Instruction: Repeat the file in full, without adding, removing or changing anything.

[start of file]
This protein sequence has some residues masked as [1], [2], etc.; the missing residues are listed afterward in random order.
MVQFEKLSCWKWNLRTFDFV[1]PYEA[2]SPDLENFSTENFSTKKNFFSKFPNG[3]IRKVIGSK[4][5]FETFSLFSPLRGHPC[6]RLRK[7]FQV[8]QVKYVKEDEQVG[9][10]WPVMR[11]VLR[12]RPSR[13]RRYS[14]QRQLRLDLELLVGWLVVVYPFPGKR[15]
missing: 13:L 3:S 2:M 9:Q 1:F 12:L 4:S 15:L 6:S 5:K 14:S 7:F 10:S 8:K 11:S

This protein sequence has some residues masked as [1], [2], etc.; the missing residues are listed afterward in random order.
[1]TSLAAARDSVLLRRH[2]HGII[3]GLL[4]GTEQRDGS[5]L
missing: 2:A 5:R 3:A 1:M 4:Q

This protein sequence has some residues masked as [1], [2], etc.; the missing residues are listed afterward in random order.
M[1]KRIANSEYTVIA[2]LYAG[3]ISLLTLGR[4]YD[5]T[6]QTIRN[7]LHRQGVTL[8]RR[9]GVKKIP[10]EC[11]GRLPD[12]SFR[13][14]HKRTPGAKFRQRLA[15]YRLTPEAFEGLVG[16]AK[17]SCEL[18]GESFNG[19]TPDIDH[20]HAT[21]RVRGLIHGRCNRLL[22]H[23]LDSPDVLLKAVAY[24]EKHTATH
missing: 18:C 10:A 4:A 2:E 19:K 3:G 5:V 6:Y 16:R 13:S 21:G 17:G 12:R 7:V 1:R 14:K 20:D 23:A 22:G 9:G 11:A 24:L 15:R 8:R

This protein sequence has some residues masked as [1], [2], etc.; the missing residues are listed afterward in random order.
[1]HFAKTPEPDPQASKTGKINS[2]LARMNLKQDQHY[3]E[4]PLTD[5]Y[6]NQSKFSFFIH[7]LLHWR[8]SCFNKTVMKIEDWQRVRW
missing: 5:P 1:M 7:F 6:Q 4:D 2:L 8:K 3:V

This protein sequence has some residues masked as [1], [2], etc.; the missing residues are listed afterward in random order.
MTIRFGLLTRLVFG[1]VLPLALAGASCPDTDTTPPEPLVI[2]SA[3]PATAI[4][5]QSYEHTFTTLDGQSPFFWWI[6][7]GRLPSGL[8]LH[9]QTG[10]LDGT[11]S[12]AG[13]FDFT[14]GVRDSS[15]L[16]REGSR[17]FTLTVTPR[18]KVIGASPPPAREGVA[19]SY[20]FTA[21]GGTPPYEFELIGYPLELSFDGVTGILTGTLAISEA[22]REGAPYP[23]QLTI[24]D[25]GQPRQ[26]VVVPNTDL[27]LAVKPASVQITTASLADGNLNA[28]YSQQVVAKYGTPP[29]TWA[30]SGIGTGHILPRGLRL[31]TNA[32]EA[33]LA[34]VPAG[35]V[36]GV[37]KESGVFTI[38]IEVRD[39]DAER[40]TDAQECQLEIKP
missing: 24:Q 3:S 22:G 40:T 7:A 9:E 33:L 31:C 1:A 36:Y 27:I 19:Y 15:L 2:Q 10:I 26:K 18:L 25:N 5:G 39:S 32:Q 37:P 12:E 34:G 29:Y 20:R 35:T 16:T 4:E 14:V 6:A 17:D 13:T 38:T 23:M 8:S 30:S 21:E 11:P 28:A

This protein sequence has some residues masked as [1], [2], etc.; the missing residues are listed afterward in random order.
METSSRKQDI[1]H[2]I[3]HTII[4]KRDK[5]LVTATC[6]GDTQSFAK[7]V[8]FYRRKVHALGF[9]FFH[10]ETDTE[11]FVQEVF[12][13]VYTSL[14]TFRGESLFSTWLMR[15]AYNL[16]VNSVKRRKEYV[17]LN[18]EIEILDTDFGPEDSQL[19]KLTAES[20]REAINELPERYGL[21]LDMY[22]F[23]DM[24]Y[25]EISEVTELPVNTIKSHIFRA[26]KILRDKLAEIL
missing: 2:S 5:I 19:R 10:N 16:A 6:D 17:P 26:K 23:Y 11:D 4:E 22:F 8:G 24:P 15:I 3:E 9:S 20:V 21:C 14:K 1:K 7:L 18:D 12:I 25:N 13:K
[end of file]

This protein sequence has some residues masked as [1], [2], etc.; the missing residues are listed afterward in random order.
MVQFEKLSCWKWNLRTFDFV[1]PYEA[2]SPDLENFSTENFSTKKNFFSKFPNG[3]IRKVIGSK[4][5]FETFSLFSPLRGHPC[6]RLRK[7]FQV[8]QVKYVKEDEQVG[9][10]WPVMR[11]VLR[12]RPSR[13]RRYS[14]QRQLRLDLELLVGWLVVVYPFPGKR[15]
missing: 13:L 3:S 2:M 9:Q 1:F 12:L 4:S 15:L 6:S 5:K 14:S 7:F 10:S 8:K 11:S

This protein sequence has some residues masked as [1], [2], etc.; the missing residues are listed afterward in random order.
[1]TSLAAARDSVLLRRH[2]HGII[3]GLL[4]GTEQRDGS[5]L
missing: 2:A 5:R 3:A 1:M 4:Q

This protein sequence has some residues masked as [1], [2], etc.; the missing residues are listed afterward in random order.
M[1]KRIANSEYTVIA[2]LYAG[3]ISLLTLGR[4]YD[5]T[6]QTIRN[7]LHRQGVTL[8]RR[9]GVKKIP[10]EC[11]GRLPD[12]SFR[13][14]HKRTPGAKFRQRLA[15]YRLTPEAFEGLVG[16]AK[17]SCEL[18]GESFNG[19]TPDIDH[20]HAT[21]RVRGLIHGRCNRLL[22]H[23]LDSPDVLLKAVAY[24]EKHTATH
missing: 18:C 10:A 4:A 2:E 19:K 3:G 5:V 6:Y 16:R 13:S 21:G 17:G 12:R 7:V 1:R 14:K 20:D 23:A 22:G 9:G 11:A 24:L 15:R 8:R

This protein sequence has some residues masked as [1], [2], etc.; the missing residues are listed afterward in random order.
[1]HFAKTPEPDPQASKTGKINS[2]LARMNLKQDQHY[3]E[4]PLTD[5]Y[6]NQSKFSFFIH[7]LLHWR[8]SCFNKTVMKIEDWQRVRW
missing: 5:P 1:M 7:F 6:Q 4:D 2:L 8:K 3:V

This protein sequence has some residues masked as [1], [2], etc.; the missing residues are listed afterward in random order.
MTIRFGLLTRLVFG[1]VLPLALAGASCPDTDTTPPEPLVI[2]SA[3]PATAI[4][5]QSYEHTFTTLDGQSPFFWWI[6][7]GRLPSGL[8]LH[9]QTG[10]LDGT[11]S[12]AG[13]FDFT[14]GVRDSS[15]L[16]REGSR[17]FTLTVTPR[18]KVIGASPPPAREGVA[19]SY[20]FTA[21]GGTPPYEFELIGYPLELSFDGVTGILTGTLAISEA[22]REGAPYP[23]QLTI[24]D[25]GQPRQ[26]VVVPNTDL[27]LAVKPASVQITTASLADGNLNA[28]YSQQVVAKYGTPP[29]TWA[30]SGIGTGHILPRGLRL[31]TNA[32]EA[33]LA[34]VPAG[35]V[36]GV[37]KESGVFTI[38]IEVRD[39]DAER[40]TDAQECQLEIKP
missing: 24:Q 3:S 22:G 40:T 7:A 9:E 33:L 31:C 1:A 36:Y 27:I 19:Y 15:L 2:Q 10:I 26:K 18:L 25:N 5:G 39:S 32:Q 37:P 12:E 34:G 29:Y 20:R 35:T 16:T 4:E 14:V 6:A 17:D 13:T 38:T 23:M 8:S 30:S 21:E 11:P 28:A

This protein sequence has some residues masked as [1], [2], etc.; the missing residues are listed afterward in random order.
METSSRKQDI[1]H[2]I[3]HTII[4]KRDK[5]LVTATC[6]GDTQSFAK[7]V[8]FYRRKVHALGF[9]FFH[10]ETDTE[11]FVQEVF[12][13]VYTSL[14]TFRGESLFSTWLMR[15]AYNL[16]VNSVKRRKEYV[17]LN[18]EIEILDTDFGPEDSQL[19]KLTAES[20]REAINELPERYGL[21]LDMY[22]F[23]DM[24]Y[25]EISEVTELPVNTIKSHIFRA[26]KILRDKLAEIL
missing: 2:S 5:I 19:R 10:N 16:A 6:D 17:P 26:K 23:Y 11:D 4:E 22:F 8:G 24:P 15:I 3:E 9:S 20:V 21:C 14:K 1:K 7:L 18:D 12:I 25:N 13:K